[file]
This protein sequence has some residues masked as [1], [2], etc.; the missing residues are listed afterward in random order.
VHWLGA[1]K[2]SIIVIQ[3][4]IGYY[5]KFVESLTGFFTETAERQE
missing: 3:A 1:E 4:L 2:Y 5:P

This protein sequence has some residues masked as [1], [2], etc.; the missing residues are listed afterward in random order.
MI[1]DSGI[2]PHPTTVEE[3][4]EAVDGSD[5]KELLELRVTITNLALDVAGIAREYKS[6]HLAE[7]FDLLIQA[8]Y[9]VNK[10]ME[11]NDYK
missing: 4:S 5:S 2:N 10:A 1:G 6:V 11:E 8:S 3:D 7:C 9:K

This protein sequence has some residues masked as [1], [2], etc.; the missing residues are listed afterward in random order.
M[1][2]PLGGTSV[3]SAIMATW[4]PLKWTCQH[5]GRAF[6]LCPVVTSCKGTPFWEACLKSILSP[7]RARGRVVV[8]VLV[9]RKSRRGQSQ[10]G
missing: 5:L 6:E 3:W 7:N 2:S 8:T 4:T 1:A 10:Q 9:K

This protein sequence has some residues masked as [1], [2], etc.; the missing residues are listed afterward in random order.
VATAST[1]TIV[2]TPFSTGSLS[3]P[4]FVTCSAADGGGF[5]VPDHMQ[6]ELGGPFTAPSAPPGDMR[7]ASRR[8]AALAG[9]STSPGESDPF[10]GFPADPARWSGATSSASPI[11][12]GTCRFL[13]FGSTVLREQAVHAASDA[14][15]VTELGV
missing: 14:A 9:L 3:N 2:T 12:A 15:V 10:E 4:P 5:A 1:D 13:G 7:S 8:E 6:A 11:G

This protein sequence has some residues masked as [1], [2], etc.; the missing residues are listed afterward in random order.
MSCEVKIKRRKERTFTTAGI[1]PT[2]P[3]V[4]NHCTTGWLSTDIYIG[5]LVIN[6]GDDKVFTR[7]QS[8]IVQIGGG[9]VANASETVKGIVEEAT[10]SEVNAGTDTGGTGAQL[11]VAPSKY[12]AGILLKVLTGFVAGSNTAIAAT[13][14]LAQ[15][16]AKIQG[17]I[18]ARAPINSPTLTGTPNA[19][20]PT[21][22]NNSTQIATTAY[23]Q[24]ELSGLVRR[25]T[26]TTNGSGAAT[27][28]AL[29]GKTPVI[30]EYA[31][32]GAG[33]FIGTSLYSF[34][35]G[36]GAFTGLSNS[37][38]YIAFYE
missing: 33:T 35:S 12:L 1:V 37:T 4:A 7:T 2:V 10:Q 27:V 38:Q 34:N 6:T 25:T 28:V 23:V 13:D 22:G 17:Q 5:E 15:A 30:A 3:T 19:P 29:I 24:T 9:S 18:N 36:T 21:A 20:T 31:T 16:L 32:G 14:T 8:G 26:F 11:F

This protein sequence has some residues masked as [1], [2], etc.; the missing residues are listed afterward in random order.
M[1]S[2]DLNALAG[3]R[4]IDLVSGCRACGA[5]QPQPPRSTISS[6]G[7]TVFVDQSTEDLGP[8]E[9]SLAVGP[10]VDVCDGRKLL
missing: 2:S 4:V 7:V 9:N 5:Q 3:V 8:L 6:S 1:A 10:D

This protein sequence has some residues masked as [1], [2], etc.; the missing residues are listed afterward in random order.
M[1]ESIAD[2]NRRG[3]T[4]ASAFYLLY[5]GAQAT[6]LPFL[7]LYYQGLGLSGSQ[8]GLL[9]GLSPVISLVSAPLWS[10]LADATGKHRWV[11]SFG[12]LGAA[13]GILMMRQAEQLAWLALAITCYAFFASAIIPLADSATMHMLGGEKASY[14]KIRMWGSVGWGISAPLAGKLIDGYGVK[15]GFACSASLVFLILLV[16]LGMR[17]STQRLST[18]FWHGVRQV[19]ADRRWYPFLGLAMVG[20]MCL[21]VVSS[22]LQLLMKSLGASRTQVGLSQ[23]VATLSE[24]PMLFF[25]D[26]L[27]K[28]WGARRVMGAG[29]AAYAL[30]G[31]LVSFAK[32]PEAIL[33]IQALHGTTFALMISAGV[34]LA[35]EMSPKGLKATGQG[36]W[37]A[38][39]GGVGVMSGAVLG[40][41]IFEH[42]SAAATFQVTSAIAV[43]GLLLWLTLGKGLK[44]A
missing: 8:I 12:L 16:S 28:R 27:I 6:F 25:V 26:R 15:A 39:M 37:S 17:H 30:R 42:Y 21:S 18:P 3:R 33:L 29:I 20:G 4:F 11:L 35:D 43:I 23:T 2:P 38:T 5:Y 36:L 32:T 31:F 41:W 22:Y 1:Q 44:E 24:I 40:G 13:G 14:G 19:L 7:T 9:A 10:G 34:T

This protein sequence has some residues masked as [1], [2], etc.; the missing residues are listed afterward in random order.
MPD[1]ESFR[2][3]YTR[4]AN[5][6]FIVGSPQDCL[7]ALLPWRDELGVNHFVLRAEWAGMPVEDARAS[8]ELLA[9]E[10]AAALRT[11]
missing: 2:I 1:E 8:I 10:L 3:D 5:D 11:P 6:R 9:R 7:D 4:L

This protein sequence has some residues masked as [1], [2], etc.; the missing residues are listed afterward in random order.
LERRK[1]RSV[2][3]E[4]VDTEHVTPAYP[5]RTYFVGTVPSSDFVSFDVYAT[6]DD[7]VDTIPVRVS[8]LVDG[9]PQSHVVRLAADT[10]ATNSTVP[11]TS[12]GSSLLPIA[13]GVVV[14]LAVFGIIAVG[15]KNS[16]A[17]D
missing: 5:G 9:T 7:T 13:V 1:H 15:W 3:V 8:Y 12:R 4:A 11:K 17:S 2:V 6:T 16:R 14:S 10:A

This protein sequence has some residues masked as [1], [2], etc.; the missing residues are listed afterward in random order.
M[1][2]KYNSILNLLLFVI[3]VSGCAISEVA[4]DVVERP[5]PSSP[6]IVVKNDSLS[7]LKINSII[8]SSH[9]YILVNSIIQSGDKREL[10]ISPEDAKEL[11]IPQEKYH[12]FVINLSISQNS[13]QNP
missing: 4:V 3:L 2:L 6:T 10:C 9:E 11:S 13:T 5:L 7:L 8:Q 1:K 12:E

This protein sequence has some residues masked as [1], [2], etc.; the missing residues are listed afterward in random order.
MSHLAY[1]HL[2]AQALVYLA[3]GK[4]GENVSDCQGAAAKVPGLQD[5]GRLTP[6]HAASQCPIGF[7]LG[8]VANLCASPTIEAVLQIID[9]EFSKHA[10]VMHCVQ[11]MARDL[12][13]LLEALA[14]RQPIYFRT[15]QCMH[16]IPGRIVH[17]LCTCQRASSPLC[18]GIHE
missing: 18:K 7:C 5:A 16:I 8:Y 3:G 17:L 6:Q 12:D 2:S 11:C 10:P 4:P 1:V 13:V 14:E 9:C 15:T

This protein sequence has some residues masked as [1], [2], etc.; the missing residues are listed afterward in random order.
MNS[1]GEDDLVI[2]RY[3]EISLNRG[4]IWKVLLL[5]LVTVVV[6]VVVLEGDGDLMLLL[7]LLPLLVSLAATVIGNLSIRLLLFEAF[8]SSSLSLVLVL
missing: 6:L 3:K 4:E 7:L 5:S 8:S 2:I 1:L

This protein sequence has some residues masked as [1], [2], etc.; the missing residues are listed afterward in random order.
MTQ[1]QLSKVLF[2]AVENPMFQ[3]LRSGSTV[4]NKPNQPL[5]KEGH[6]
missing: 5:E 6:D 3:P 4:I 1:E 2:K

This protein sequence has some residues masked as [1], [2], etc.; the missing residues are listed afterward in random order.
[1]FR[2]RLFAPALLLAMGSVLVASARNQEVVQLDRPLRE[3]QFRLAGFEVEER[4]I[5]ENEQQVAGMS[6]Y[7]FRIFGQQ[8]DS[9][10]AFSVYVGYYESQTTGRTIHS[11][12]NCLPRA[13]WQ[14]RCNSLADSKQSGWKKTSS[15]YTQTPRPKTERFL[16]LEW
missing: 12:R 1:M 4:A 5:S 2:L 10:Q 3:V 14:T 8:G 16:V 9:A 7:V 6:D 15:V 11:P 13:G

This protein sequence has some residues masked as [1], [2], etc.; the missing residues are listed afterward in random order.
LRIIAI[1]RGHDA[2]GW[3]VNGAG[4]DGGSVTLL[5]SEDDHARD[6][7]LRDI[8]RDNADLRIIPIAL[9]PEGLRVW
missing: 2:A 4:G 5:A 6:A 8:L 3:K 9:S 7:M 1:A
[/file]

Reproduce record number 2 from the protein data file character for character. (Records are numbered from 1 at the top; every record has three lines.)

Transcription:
This protein sequence has some residues masked as [1], [2], etc.; the missing residues are listed afterward in random order.
MI[1]DSGI[2]PHPTTVEE[3][4]EAVDGSD[5]KELLELRVTITNLALDVAGIAREYKS[6]HLAE[7]FDLLIQA[8]Y[9]VNK[10]ME[11]NDYK
missing: 4:S 5:S 2:N 10:A 1:G 6:V 11:E 8:S 3:D 7:C 9:K